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Multiple Myeloma Vaccine Shows Promise In Phase 1 Clinical Trial

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Published: Nov 8, 2010 3:07 pm

The results of a recent Phase 1 trial demonstrate that a multiple myeloma vaccine produced disease stabilization in the majority of enrolled myeloma patients with advanced disease.

Researchers from Beth Isreael Deaconess Medical Center and Dana Farber Cancer Institute designed an anti-myeloma vaccine by combining myeloma tumor cells with dendritic cells, a type of cell that helps activate the immune system. When administered to patients, the vaccine stimulates the immune system to form a response against myeloma proteins. As a result, the immune system recognizes myeloma cells as “foreign” and will destroy them. This form of cancer treatment, known as “immunotherapy,” may one day provide an alternative to chemotherapy or stem cell transplantation.

A total of 18 multiple myeloma patients were enrolled in the trial. Patients had received an average of four prior treatment regimens. Fourteen patients had previously undergone high-dose chemotherapy and autologous stem cell transplantation.

The dendritic cells used to create the vaccine were grown from a subset of white blood cells collected from each patient. Tumor cells were collected from the bone marrow of patients and combined with the dendritic cells prior to vaccination.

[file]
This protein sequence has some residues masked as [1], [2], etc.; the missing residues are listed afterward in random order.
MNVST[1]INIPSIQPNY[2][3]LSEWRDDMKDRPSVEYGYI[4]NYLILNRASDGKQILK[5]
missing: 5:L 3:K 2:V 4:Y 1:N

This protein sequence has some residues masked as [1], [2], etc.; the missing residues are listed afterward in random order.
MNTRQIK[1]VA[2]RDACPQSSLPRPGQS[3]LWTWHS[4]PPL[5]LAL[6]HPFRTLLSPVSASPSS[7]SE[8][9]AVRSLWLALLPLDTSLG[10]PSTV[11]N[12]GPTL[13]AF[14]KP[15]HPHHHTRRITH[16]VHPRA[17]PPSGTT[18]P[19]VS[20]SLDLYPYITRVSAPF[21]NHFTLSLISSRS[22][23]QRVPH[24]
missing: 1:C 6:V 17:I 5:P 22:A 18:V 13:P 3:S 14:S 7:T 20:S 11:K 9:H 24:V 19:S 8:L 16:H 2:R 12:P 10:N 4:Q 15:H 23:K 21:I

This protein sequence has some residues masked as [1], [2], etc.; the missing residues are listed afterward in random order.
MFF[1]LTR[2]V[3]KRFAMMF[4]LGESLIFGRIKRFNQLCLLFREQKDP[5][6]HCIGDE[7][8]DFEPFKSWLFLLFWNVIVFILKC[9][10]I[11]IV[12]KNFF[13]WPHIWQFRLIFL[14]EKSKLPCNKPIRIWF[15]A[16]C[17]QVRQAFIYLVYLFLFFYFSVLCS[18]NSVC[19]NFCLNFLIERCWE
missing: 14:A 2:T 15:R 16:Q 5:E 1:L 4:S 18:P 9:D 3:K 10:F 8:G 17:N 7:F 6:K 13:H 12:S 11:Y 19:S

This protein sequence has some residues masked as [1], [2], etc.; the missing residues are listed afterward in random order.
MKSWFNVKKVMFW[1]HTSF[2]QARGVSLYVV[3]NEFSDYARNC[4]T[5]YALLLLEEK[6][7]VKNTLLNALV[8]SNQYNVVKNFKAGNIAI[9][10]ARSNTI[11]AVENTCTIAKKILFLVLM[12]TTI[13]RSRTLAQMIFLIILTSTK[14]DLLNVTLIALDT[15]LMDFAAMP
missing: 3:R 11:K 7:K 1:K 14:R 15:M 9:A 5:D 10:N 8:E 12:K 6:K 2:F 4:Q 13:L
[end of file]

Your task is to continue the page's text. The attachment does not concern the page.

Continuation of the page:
Patients were divided into three groups, each of which received a vaccination with a different concentration of dendritic and tumor cells.

Following vaccination, 11 patients demonstrated at least a two-fold increase in the percentage of tumor-reactive white blood cells. Researchers also found that vaccination generated antibodies to several proteins produced by the tumor cells.

Stable disease was achieved in 11 patients following vaccination.  The longest duration of ongoing stable disease without evidence of progression was 41 months, which was achieved by one patient. The shortest observed duration was 2.5 months and was seen in four patients.

The vaccine was well tolerated and did not result in decreased blood cell counts or auto-immunity, a condition in which the patient’s immune system attacks the patient's own cells and tissues. The most common side effects were redness and pain at the vaccine injection site.

The researchers suggested future trials investigate the use of the vaccine in multiple myeloma patients who undergo vaccination soon after stem cell transplantation.

For more information, please see the article in the journal Blood (abstract).

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  • Lori Puente said:

    This is so exciting! Wouldn't it be incredible if treatment could be a vaccine? I know there have been many scientists around the country working on this idea. It will be exciting to see the results.

  • Tom Liebert said:

    I'm one of the patients who participated in the clinical trial. I now
    have no active disease, and am not being treated. I was diagnosed
    in September 2006 with kappa light chain MM at Durie-Salmon Stage III.
    The dendritic cell vaccine appears to be working...at least for me.

  • Peter M. Parker said:

    -Tom and Lori, I read about Arkanas/UAMS trials starting early 2011, where Dr. van Rhee et al. will follow that idea also. I'm not sure, if it's a similar approach, I will now go deeper into if, after I've read this article. Anyway, great news.